“Step by Clumsy Step”
A Review of
By Michael Spencer.
Reviewed by Michelle van Loon.
By Michael Spencer.
Paperback: Waterbrook Multnomah, 2010.
Buy now: [ ChristianBook.com ]
I’m putting all my cards on the table up front. I was a huge Michael Spencer fan. In fact, I penned these words on my blog in early April, right after I heard he’d died at age 53 after a brief, intense battle with cancer:
Spencer’s prodigious output of blog posts and podcasts under the Internet Monk moniker have been touchstones in my spiritual life over the last several years. His intelligence, honesty, humor and willingness to ask lots of hard questions of God, of his fellow Christians, and occasionally, of the world at large have both comforted and confronted me. He poured out his soul and shared the mess of his journey all while doing his day job at a rural Kentucky boarding school. His insistence on Jesus-shaped spirituality in all spurred me (and at times, provoked me) to think like a disciple of Jesus. He was the real deal.
I am not alone in my admiration of Spencer, though his laser-beam observations from, as he aptly dubbed it, the post-evangelical wilderness certainly amassed his share of detractors as well. These observations were rooted in his high-octane blend of a pastoral gifting and a prophet’s calling. Though the two can often function like oil and vinegar, Spencer managed to emulsify both into a unique ministry that led the way toward Jesus through the ecclesiological wilderness in which many of us find ourselves.
Mere Churchianity is a love letter to those wandering that wilderness. Spencer, mercifully, does not spend a lot of time excavating the same “what’s wrong with the (evangelical) church” ground mined by dozens of other writers over the last decade. He deftly describes the problems in that world as he opens the book by describing an uncomfortable letter he received as a youth pastor three decades ago from a Dairy Queen employee who’d quietly watched the rude, self-satisfied antics of his youth group. Their “witness” left a bitter aftertaste in her soul.
At the time, Spencer dismissed the letter as the rant of an angry atheist: “Back then, I was a paid expert in churchianity. I knew how to impress the home crowd. I used all the right words to rally the troops. Sadly, I knew very little about Jesus and the life he calls his followers to live.” His own youthful certainty was eventually chiseled away over the years by the realization that he was seeing some of the same behaviors in his church tribe that the DQ server observed.
Institutional Christianity of the fundamental Baptist variety certainly nurtured Spencer spiritually, but it also left him hungering for more. It is this hunger that is the focus of his book.
I am convinced that people who say they are seeking spirituality and not the Christian religion are on the right path. If this offends you, let me ask: what is the other option? The only other option I can see is for Jesus-hungry people to try to content themselves with the religious junk food offered in the next new topic study, the bigger building program, the capital campaign, the latest attendance figures…the problem does not lie with those who refuse to sit down, be quiet, open their wallets, and do what they are told. I don’t believe for a moment that those who have abandoned organized Christianity have always found something better, but I’m sure they are looking for something better. I know, because I’m looking for the same thing.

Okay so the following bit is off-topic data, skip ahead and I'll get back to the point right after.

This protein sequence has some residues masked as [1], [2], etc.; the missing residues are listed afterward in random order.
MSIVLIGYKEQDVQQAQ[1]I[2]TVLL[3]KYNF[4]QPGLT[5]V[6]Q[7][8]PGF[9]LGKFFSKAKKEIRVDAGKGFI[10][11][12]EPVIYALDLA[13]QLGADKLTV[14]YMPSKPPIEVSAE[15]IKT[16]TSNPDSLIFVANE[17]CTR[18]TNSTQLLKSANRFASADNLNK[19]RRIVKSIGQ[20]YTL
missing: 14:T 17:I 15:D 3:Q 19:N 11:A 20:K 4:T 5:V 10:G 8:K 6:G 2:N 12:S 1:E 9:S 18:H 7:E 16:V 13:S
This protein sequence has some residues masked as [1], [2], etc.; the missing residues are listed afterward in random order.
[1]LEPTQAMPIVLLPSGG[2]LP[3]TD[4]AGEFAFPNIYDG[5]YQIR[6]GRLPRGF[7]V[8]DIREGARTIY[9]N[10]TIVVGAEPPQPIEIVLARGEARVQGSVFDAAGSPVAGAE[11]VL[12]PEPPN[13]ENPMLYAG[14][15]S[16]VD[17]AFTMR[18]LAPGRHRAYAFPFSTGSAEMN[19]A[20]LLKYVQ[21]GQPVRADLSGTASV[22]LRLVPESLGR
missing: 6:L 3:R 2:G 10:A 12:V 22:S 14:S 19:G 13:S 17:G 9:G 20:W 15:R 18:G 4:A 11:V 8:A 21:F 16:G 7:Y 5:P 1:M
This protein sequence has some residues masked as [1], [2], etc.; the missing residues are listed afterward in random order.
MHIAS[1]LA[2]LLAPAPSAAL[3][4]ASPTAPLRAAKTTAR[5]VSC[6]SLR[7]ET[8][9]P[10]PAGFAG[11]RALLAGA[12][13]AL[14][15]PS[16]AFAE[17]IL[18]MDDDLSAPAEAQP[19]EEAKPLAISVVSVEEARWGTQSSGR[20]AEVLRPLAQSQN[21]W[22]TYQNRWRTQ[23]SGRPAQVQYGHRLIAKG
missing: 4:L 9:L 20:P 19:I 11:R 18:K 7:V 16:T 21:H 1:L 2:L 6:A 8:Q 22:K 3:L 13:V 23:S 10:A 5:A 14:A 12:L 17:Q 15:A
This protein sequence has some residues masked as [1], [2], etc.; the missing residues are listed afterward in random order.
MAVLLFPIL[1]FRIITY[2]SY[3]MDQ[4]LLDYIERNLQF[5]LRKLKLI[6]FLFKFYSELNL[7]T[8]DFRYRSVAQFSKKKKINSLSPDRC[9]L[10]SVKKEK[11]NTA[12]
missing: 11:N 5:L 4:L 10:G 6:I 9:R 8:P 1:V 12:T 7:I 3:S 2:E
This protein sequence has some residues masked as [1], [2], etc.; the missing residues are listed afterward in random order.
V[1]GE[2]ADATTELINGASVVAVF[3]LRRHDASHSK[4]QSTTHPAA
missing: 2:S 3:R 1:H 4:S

Spencer never left the Southern Baptist world, though his wife Denise eventually did when she joined the Roman Catholic Church. The hunger brought the couple into healthy contact with all sorts of other Christian religious traditions and voices. Mere Churchianity distills those voices, from high church to home church, into a call to follow the Head of the Church first and foremost, and to not allow the institution to take Christ’s rightful place in our lives. Chapters exploring who Jesus is and who we all-too-human followers of Christ are form the marrow of this book.
Though his audience is those who are disenfranchised with the church, Mere Churchianity serves as a bit of a drill sergeant in that it doesn’t encourage us wanderers to wallow in a state of perpetual victimhood. However, the book seems to pull up a wee bit short when it comes to offering readers a prescription to figure out a healthier relationship with the Body of Christ. Spencer doesn’t encourage permanent disconnection (though he affirms some who could use a serious detox sabbatical!), but encourages becoming a part of some kind of church community. He can’t provide a magical Rx that tells us to just do steps 1, 2 and 3 and it’ll all be better, precisely because no such cure exists. I believe the bits of fuzziness in the final section of the book come in large part because Spencer was still in the process of working his own relationship out with the church. He hadn’t yet arrived at a satisfactory landing place.
He has now.
I actually got choked up at a couple of junctures as I read this book. I miss Spencer’s unique wit and intelligence, as well as his deep, orthodox and provocative love of Christ. The pages of Mere Churchianity capture both facets with clarity.
But even if you’ve never heard of Michael Spencer, you will be enriched by reading this compelling book. It will leave you even hungrier than you already may be – a good gift! And it will urge you toward Jesus, the head of the Church, who Spencer was learning to follow, step by clumsy step.
C. Christopher Smith is the founding editor of The Englewood Review of Books. He is also author of a number of books, including most recently How the Body of Christ Talks: Recovering the Practice of Conversation in the Church (Brazos Press, 2019). Connect with him online at: C-Christopher-Smith.com